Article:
Should countries stop vaccinations to halt the spread of COVID-19?
It’s a devil’s choice governments have faced since the start of the pandemic, but new research could provide the answer.
- 21 July 2020
- 3 min read
- by Gavi Staff
Since the beginning of the COVID-19 pandemic governments across the world have faced a devil’s choice: do they continue immunisation programmes and risk the further spread of COVID-19, or shut them down and risk the resurgence of countless other deadly infectious diseases?
It’s a terrible dilemma: a decision either way could lead to the further spread of disease and deaths on a catastrophic scale. One way to resolve it is through risk-benefit analysis to assess which decision is likely to lead to the fewest deaths, both now and in the long-term.
84 deaths prevented vs 1 death prevented
New research published in The Lancet may provide part of the answer. The analysis, led by the London School of Hygiene and Tropical Medicine (LSHTM) with input from Gavi, suggests that every additional COVID-19 death prevented by suspending any routine vaccinations involving clinic visits in Africa could result in 84 deaths in children from vaccine-preventable diseases.
This startling figure suggests that the health benefits of continuing routine immunisation far outweigh the health benefits of stopping vaccinations to halt the spread of COVID-19. Even if only measles outbreaks are taken into account, using conservative figures, the benefit-risk ratio still leans firmly towards maintaining routine immunisation programmes.
This research backs up recommendations made throughout the pandemic by the World Health Organization (WHO) Strategic Advisory Group of Experts (SAGE) on Immunization, advising countries to keep their routine immunisation programmes going, taking whatever special measures are necessary to ensure the spread of COVID-19 is minimised. Most countries have followed this advice: throughout the world governments are mandating that physical distancing is observed in waiting rooms and that vaccinators wear personal protective equipment (PPE), so that children continue to be vaccinated.
The reality on the ground
Despite all this, the reality on the ground is that immunisation programmes are being impacted, heavily, by the COVID-19 pandemic. The trade-off figure of 84 deaths prevented through routine immunisation for every COVID-19 death is predicated on the fact that vaccine coverage remains the same over the course of the pandemic. Yet we already know, and the LSHTM paper acknowledges, that this will be a gargantuan task.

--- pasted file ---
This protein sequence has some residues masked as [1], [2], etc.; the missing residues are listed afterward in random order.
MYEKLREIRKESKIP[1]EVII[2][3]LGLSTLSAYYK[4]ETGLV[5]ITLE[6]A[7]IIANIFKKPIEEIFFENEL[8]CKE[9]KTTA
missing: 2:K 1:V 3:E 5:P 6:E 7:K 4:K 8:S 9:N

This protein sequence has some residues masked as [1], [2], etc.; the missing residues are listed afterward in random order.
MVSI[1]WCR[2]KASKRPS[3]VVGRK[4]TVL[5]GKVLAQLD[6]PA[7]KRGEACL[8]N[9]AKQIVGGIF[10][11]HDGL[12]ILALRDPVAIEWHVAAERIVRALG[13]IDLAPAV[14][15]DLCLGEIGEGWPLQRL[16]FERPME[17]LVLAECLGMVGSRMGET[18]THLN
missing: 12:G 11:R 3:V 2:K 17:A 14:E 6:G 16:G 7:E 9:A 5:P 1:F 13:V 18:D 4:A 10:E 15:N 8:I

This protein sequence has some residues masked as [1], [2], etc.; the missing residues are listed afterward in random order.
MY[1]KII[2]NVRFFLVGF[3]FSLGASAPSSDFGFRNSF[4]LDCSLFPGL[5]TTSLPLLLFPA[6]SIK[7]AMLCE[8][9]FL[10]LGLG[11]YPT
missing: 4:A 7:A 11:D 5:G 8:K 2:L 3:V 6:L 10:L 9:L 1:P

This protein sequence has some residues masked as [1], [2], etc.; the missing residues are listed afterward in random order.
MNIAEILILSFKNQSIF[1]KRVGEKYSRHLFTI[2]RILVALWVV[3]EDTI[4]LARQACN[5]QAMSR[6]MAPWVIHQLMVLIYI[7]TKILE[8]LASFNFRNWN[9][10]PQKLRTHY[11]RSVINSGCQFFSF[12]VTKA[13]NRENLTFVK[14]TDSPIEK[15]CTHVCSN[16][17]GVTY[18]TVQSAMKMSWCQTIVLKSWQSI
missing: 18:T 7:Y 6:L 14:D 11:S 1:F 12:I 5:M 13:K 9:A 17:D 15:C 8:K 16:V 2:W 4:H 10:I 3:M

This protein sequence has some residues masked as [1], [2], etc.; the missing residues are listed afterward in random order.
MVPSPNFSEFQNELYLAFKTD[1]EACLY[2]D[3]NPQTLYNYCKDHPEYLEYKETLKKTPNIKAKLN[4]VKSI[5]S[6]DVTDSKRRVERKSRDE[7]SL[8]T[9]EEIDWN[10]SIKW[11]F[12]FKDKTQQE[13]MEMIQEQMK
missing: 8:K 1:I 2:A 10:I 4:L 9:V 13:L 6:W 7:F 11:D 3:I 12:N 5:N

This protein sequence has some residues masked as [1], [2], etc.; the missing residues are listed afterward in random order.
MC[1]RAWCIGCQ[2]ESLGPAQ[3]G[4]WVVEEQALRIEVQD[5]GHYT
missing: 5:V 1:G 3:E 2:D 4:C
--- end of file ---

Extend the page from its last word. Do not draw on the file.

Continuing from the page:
A separate Gavi analysis, cross-referencing data from the University of Oxford on lockdowns worldwide and a WHO/Gavi/UNICEF survey of immunisation staff in lower-income countries, suggests that the decreased mobility caused by lockdown measures is, at least in part, driving drops in immunisation coverage.
This isn’t the only hurdle vaccinators are facing. Key immunisation staff are being redeployed as part of the COVID-19 response or falling ill to the disease itself, while parents and caregivers are reluctant to visit vaccination clinics for fear of contracting COVID-19. Rumours and misinformation around vaccines are also now circulating in many countries, discouraging parents from getting their children vaccinated.
That is why this important research shouldn’t just act as a justification for countries to continue their immunisation programmes. It should also serve as a call-to-action. The sheer number of children whose lives could be saved by maintaining vaccination coverage, despite the pandemic, is what is driving the hundreds of thousands of vaccinators, medical workers and staff of organisations like Gavi and its Alliance partners, to overcome the many hurdles they are facing in keeping children protected. The alternative is bleak, leaving some of the world’s most vulnerable children at risk from multiple epidemics at the same time.